In the mid-’70s, some of these tapes are dubbed onto 1′ c-format videotape. In the ’80s, cbc’s 2′ videotapes are being scheduled for erasure because they take up valuable space and because they are now considered an ‘obsolete’ format.

Such 2′ tapes are being offered to the nac before erasure, and in 1987 the blues tapes are copied onto the nac helical scan preservation format.

The tapes are returned to the cbc, but not all of the 2′ tapes are actually erased. The master 2′ videotapes of the actual program are permanently deposited with the nac in 1989 and are temporarily recalled by the cbc when assembling all footage of this event.

1966 to present: Sound transcription discs are recorded of The Blues as it is broadcast and these discs are held in the CBC Radio archives on Sumach St. until 1985 when all of the CBC Radio transcription disc collection was transferred to the nac.

1990 to present: The existence of this footage is ‘discovered’ by Peter ‘Bay’ Weyman, who is producing a documentary for ctv and tvontario on the 30th anniversary of the Mariposa folks festival.

The footage is not used by this documentary but Weyman is delighted with the material that he is able to assemble and researches the making of the original programs.

He begins negotiations with the original performers and the cbc for the production of a new feature documentary, provisionally entitled Back to the Blues: The Lost Toronto Sessions.

The project is turned down by the cbc as a primetime special in the winter of 1991/92 and as a non-primetime arts program in May of 1992.

Weyman continues to have a strong interest in seeing this material be widely seen and appreciated.

1990 to present: Roy Harris, archivist with the cbc visual resources department, continues to promote the reuse of this blues footage to anyone who will listen.

Polygram, MCA Records and a variety of other specialized companies express interest in doing an audio and/or music video release based on this footage.

1990 to December 1996: Videotapes and kinescopes are assembled and viewed to determine what footage is available. The 2′ tapes that have survived are now experiencing bad oxide shedding and they are transferred to the digital Beta format, often on the last pass that will yield a high-quality clean signal.

The 1′ c-format videotapes made in the mid-’70s, where they exist, prove to be best quality.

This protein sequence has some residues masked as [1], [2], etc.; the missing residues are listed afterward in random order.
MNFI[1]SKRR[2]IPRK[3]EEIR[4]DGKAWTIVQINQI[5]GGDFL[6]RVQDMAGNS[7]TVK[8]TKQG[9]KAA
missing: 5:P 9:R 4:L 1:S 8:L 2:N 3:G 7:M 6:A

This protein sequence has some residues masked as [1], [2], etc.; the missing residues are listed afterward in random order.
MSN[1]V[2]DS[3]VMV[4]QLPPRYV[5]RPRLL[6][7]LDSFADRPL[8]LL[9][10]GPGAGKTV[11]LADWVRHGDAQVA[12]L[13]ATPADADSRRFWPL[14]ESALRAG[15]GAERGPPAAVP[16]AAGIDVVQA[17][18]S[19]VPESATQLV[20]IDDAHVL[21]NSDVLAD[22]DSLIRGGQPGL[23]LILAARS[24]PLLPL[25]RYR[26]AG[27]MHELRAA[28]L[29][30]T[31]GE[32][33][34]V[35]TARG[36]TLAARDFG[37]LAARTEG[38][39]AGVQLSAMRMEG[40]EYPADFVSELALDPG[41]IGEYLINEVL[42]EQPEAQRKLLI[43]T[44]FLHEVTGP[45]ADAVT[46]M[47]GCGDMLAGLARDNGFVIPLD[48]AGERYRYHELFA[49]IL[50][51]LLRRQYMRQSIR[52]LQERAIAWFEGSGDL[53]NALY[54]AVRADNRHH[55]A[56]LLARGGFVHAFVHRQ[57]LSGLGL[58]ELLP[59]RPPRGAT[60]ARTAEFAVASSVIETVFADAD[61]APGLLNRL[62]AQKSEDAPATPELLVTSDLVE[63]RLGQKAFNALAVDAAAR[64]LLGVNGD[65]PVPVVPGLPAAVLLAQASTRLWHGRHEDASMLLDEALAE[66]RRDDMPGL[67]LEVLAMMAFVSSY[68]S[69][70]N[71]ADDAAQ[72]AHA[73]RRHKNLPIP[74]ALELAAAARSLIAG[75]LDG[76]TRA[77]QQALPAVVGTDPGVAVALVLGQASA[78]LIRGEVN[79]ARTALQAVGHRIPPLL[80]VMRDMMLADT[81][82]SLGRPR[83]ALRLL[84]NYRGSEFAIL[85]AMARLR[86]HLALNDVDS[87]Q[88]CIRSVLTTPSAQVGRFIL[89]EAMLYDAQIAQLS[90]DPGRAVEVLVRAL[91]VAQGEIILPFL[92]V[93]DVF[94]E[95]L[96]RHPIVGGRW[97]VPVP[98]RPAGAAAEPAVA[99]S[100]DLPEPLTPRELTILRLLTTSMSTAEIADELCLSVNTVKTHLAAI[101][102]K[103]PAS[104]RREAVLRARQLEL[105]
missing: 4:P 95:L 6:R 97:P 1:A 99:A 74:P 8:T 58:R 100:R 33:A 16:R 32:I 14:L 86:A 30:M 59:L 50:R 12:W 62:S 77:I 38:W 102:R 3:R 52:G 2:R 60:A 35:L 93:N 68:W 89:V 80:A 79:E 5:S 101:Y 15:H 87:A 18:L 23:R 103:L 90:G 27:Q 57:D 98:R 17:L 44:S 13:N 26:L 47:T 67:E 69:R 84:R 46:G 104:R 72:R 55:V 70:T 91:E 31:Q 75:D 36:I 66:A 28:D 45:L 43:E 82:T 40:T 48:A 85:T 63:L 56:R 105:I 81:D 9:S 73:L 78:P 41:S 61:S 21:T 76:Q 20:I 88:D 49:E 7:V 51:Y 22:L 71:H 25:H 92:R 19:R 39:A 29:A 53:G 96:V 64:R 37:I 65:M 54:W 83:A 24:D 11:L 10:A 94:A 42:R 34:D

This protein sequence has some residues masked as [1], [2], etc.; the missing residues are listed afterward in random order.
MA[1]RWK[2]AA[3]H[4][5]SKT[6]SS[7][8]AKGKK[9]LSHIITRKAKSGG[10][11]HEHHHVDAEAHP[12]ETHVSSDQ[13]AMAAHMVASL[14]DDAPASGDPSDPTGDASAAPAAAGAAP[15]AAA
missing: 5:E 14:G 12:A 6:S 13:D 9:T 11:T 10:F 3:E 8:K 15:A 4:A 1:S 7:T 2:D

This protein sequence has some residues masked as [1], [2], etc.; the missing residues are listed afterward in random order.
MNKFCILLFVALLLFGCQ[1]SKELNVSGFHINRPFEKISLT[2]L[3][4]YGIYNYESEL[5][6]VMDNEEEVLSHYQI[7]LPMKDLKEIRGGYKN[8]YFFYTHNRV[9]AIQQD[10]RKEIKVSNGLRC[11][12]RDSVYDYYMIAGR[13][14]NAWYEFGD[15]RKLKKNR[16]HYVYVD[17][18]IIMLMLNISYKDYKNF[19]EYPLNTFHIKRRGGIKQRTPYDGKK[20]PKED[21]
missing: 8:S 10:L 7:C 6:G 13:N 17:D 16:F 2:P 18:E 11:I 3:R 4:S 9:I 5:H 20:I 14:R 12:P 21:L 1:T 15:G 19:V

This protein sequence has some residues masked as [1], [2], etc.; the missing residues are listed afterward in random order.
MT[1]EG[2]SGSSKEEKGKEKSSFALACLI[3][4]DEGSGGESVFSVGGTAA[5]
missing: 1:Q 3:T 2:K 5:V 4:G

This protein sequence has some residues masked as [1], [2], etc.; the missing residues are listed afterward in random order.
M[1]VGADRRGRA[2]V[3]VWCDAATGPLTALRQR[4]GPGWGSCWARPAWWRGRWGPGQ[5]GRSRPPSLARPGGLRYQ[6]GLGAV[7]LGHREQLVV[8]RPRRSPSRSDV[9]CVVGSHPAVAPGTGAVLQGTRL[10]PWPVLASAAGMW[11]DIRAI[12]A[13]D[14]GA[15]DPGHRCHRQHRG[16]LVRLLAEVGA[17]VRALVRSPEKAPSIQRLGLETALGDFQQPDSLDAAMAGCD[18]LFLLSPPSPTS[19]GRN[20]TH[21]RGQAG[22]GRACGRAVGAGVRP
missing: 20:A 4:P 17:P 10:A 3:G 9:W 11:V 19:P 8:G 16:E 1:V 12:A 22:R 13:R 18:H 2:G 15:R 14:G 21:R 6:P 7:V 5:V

The kinescopes prove to be valuable in documenting the original event but cannot match the audio or video quality of the videotape. The sound is digitally edited, using all the various sources, so as to replicate the sound of the original performance, rather than the actual sound of the 1966 broadcast.

In 1994, Chris Paton becomes the producer, writer and director of the new program that is being created from the blues footage.

March 17 1991: cbc television uses a 20-minute excerpt from the original broadcast for a program on the blues entitled Shades of Blues with the series Sunday Arts and Entertainment.

1992: CBC Radio broadcasts an excerpt from this footage.

Fall 1994 to December 1996: The business affairs ­ rights and information department at the cbc is asked to research and clear rights for rebroadcast, for international sale and then for home video release.

Fortunately, all the original contracts with the original performers are held and located by rights and information. Standard archival reuse fees are paid the performers according to the negotiated general contract between the cbc and afofm.

Creator’s rights are negotiated with the composers of various songs directly or with their estates and/or publishers. All are delighted that their music will be heard again but clearances are complicated by evolving and confused titles for songs over the 30 years.

Summer 1995: Castle Communications in London, Eng. licenses world home video rights for the program being prepared, Colin James Presents the Blues Masters. It is scheduled for release on Laserdisc by Image Entertainment in the u.s. early in 1997.

November 1995: James, Canadian blues guitarist, is recorded in a cbc studio introducing the various performances and accompanying the late Willie Dixon on Crazy for My Baby courtesy of state-of-the-art digital video technology.

April 1996 to present: Launch of international sale of Colin James Presents the Blues Masters, with sales to two jazz specialty cable services in the u.s., to three inflight airline video services, to a specialty jazz cable service in Europe, and to television broadcasters in Hungary, New Zealand, Bahrain and Malta.

Feb. 28, 1997, 9-10 p.m.: cbc broadcasts Colin James Presents the Blues Masters.

ernest j. dick is a consulting archivist/historian of broadcasting based in Granville Ferry, n.s.

This article was prepared with the assistance of Paddy Sampson.